Ever venture into your basement and stare in amazement at the labyrinth of ductwork stemming off from the furnace? Believe it or not, there’s a science behind that spaghetti bowl configuration. Ductwork can either be flexible or rigid, square or round in shape. Its job in a local exhaust ventilation system is to carry airborne contaminants from the originating source, the carefully positioned hood in the workplace, to the exhaust stack where it is vented outside the building. This job isn’t an easy one. Fluids, like air thick with toxins and toxic gases, don’t want to flow very well through ductwork unless you make their path as unimpeded as possible.
You can think of the air and contaminants flowing through ductwork as if it were like a car moving down a highway. Expressways don’t have sharp 90 degree turns or abrupt changes in width. These would cause a slow down in traffic, unless of course an accident is in the way. Expressways also tend to be rather large thoroughfares. The science behind ductwork follows the same basic principles to work effectively. It will minimize or eliminate sharp turns and it will avoid any abrupt changes in diameter. It will also be as wide in diameter as the environment will accommodate in order to move air volume most effectively. A local exhaust ventilation system’s performance can be greatly hampered and workers exposed to hazards if ductwork leaks. And if the leaks are upstream of the fan and large enough, they can reduce the ability of the local exhaust ventilation system to draw the airborne contaminants into the hood. Air starts getting drawn in through the leaks rather than through the hood. If the leaks are downstream of the fan, the airborne contaminants can re-enter the work area through the leaks rather than going outside through the exhaust stack. Ducts come in an endless variety of diameters, the diameter being part of a simple mathematical equation relating to flow velocity. In the simplest of terms, the flow of air through ductwork is governed by the following equation:
where As an example, suppose you want to design a local exhaust ventilation system with ducts no greater than 5 inches in diameter because of space and clearance limitations. You want to use round ducts for the system because they handle air more efficiently and have no sharp corners where dust can collect. If an industrial hygienist determines that the air is required to flow at a minimum of 800 feet per minute through the duct, what is the airflow rate through the duct? Well, since we are dealing with a round duct, its cross sectional area is that of a circle:
where
So to use this equation for area, to solve for
This gives us a duct cross sectional area of:
And the air will flow through the duct at this rate:
This air flow rate is good to know, because it will help the designer to select an appropriate fan for the local exhaust ventilation system. This is because fans are listed in manufacturers’ catalogs according to how many CFM they can handle. Next time, we’ll learn more about the rest of the local exhaust ventilation system, namely, the filter, fan, and exhaust stack. _____________________________________________ |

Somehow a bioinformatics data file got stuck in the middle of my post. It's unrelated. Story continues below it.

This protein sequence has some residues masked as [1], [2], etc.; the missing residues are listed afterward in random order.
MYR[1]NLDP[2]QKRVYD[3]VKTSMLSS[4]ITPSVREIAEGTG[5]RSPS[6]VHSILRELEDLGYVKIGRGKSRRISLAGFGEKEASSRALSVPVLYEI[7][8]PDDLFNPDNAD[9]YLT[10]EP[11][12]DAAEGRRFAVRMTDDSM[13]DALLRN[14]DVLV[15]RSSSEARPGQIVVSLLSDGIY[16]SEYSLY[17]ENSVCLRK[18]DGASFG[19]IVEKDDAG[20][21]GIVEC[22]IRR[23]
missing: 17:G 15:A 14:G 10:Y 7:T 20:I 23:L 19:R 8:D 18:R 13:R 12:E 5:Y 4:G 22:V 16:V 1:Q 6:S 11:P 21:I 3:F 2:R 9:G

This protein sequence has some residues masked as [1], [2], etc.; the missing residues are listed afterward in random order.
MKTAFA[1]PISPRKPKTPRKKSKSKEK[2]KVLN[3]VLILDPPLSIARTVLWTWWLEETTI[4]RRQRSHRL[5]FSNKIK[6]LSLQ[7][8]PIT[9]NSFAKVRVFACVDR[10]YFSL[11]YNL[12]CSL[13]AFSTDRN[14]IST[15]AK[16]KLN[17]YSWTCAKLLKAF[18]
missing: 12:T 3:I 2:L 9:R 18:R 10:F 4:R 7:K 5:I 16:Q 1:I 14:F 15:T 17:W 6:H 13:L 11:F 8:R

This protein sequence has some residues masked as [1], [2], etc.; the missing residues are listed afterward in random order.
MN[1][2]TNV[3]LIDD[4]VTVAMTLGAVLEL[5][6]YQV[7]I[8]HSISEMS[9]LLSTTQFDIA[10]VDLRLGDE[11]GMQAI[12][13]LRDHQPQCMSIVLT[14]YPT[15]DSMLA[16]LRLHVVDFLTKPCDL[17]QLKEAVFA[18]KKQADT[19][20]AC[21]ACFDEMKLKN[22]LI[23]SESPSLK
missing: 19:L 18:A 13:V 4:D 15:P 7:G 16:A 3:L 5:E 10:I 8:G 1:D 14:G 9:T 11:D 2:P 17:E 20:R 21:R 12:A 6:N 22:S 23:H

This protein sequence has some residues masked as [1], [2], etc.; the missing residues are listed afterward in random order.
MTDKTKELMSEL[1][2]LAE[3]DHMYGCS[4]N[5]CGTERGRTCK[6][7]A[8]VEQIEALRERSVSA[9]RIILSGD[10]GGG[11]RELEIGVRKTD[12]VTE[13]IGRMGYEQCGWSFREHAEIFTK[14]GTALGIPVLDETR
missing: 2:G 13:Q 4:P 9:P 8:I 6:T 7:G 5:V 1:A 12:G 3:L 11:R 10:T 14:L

## Posts Tagged ‘fluid dynamics’

### Industrial Ventilation – Local Exhaust Ventilation Ductwork

Monday, April 25th, 2011### Fluid Mechanics in Mechanical Engineering, Part V, Fluid Dynamics Continued

Sunday, February 7th, 2010
Last week we talked about Daniel Bernoulli and his famous Bernoulli Principle, which is the cornerstone of fluid dynamics. As we’ll see in this week’s installment, the Bernoulli Principle doesn’t just apply to water flowing inside pipes. Let’s consider another instance in which it is instrumental, that of an airplane wing. Figure 1 shows the side view of a wing with arrows indicating direction of air flow as the plane moves through the air.
Even though he lived more than 100 years before the first airplane, Bernoulli’s Principle can be used to explain why such a contraption can fly. You see, when comparing air flowing above and beneath a wing, its very shape makes the air flow want to travel faster along the top than it does on the bottom. Bernoulli’s principle comes into play with the airplane wing just as it did in last week’s water pipe flow example. That is, the total energy of flow is the same at all points as the air flows above and below the wing. Now, if air flow speeds up on top of the wing, then the flow’s kinetic energy increases along with it. And remember last week’s analogy of change for $100? Well, something has to give, so in this example the increase in kinetic energy is accomplished at the expense of pressure energy, but the total energy remains the same. This decrease in pressure energy then translates into a drop in pressure on top of the wing. The higher pressure beneath the wing overcomes the lower pressure above the wing. This imbalance is what provides the plane’s lift, enabling it to get off the ground once it achieves a high enough speed on its race down the runway. The Wright brothers, men ahead of their time, were actually among the first aeronautical engineers. They possessed remarkably advanced knowledge of mathematics and mechanical engineering principles. They also understood what Bernoulli taught, and they used his Principle to design and test the shapes of wings on their gliders and planes. They met with success when they determined that the wing’s shape was crucial to supplying lift. In fact, they determined that, depending on the wing’s shape, it would provide the plane with the most lift for the least amount of air speed, allowing them to use a lighter engine to drive the propellers. Weight is always a factor when flying, and the ability to use a lighter engine went a long way towards getting their first plane off the ground. That’s it for Fluid Mechanics. Next week we’ll continue with a discussion of heat transfer, which is the study of how heat moves through vacuums, gases, liquids, and solid objects. _________________________________________________________________ |

### Fluid Mechanics in Mechanical Engineering, Part IV, Fluid Dynamics Continued

Sunday, January 31st, 2010